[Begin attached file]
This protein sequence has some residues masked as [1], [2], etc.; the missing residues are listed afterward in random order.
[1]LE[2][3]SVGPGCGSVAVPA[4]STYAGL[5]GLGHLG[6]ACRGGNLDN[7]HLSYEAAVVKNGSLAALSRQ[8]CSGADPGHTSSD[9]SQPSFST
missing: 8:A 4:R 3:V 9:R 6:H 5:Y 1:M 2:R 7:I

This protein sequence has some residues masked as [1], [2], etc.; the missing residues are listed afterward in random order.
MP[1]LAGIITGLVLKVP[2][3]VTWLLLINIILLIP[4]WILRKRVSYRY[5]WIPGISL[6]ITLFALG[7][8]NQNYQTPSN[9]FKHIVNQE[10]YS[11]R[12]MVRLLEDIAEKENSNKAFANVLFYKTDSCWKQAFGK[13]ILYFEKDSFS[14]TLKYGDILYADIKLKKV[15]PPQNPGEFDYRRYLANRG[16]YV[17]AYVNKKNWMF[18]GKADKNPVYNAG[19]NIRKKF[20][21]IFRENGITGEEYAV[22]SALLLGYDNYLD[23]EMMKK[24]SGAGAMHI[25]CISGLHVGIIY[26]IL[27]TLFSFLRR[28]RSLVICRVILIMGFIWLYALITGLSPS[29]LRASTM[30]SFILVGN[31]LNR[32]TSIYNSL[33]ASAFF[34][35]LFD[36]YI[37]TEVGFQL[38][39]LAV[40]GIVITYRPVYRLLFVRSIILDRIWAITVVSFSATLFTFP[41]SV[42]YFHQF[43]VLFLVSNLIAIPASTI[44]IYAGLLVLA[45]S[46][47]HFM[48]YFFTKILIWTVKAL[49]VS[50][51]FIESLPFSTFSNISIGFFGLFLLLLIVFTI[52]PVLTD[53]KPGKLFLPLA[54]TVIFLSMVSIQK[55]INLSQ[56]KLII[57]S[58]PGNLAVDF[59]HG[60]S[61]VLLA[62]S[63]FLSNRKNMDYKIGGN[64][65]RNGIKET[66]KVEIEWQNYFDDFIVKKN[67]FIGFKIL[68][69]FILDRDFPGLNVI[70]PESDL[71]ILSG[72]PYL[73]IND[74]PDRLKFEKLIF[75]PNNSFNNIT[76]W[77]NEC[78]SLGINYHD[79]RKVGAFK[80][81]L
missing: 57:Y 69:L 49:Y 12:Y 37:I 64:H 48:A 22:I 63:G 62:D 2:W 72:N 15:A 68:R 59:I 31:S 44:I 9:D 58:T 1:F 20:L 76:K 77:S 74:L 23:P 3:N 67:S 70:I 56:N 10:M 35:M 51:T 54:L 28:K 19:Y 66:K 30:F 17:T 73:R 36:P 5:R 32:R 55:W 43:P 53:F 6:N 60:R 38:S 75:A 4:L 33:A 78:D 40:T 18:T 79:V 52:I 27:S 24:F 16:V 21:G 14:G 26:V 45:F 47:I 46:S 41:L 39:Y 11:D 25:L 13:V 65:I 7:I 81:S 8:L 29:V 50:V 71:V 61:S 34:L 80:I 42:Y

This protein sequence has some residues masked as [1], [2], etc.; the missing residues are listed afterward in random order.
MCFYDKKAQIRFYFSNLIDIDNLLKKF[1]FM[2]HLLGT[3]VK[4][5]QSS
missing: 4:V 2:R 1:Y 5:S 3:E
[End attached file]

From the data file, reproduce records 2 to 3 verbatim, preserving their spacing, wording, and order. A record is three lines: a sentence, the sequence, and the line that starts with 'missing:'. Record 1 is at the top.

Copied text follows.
This protein sequence has some residues masked as [1], [2], etc.; the missing residues are listed afterward in random order.
MP[1]LAGIITGLVLKVP[2][3]VTWLLLINIILLIP[4]WILRKRVSYRY[5]WIPGISL[6]ITLFALG[7][8]NQNYQTPSN[9]FKHIVNQE[10]YS[11]R[12]MVRLLEDIAEKENSNKAFANVLFYKTDSCWKQAFGK[13]ILYFEKDSFS[14]TLKYGDILYADIKLKKV[15]PPQNPGEFDYRRYLANRG[16]YV[17]AYVNKKNWMF[18]GKADKNPVYNAG[19]NIRKKF[20][21]IFRENGITGEEYAV[22]SALLLGYDNYLD[23]EMMKK[24]SGAGAMHI[25]CISGLHVGIIY[26]IL[27]TLFSFLRR[28]RSLVICRVILIMGFIWLYALITGLSPS[29]LRASTM[30]SFILVGN[31]LNR[32]TSIYNSL[33]ASAFF[34][35]LFD[36]YI[37]TEVGFQL[38][39]LAV[40]GIVITYRPVYRLLFVRSIILDRIWAITVVSFSATLFTFP[41]SV[42]YFHQF[43]VLFLVSNLIAIPASTI[44]IYAGLLVLA[45]S[46][47]HFM[48]YFFTKILIWTVKAL[49]VS[50][51]FIESLPFSTFSNISIGFFGLFLLLLIVFTI[52]PVLTD[53]KPGKLFLPLA[54]TVIFLSMVSIQK[55]INLSQ[56]KLII[57]S[58]PGNLAVDF[59]HG[60]S[61]VLLA[62]S[63]FLSNRKNMDYKIGGN[64][65]RNGIKET[66]KVEIEWQNYFDDFIVKKN[67]FIGFKIL[68][69]FILDRDFPGLNVI[70]PESDL[71]ILSG[72]PYL[73]IND[74]PDRLKFEKLIF[75]PNNSFNNIT[76]W[77]NEC[78]SLGINYHD[79]RKVGAFK[80][81]L
missing: 57:Y 69:L 49:Y 12:Y 37:I 64:H 48:A 22:I 63:G 62:D 2:W 72:N 15:A 68:R 59:I 31:S 44:I 9:D 58:T 1:F 20:L 76:K 77:S 74:L 23:P 3:N 67:S 70:I 56:N 10:M 35:M 51:T 54:L 28:K 19:Y 66:K 30:F 17:T 73:R 36:P 5:R 32:R 55:W 43:P 53:F 6:N 60:R 38:S 75:A 4:L 33:A 78:D 40:T 18:T 79:V 52:I 27:S 24:F 16:V 21:G 14:G 26:V 45:F 47:I 46:S 41:L 39:Y 11:D 25:L 13:V 65:I 7:I 81:S 8:L 29:V 50:V 71:V 61:S 34:L 80:I 42:Y

This protein sequence has some residues masked as [1], [2], etc.; the missing residues are listed afterward in random order.
MCFYDKKAQIRFYFSNLIDIDNLLKKF[1]FM[2]HLLGT[3]VK[4][5]QSS
missing: 4:V 2:R 1:Y 5:S 3:E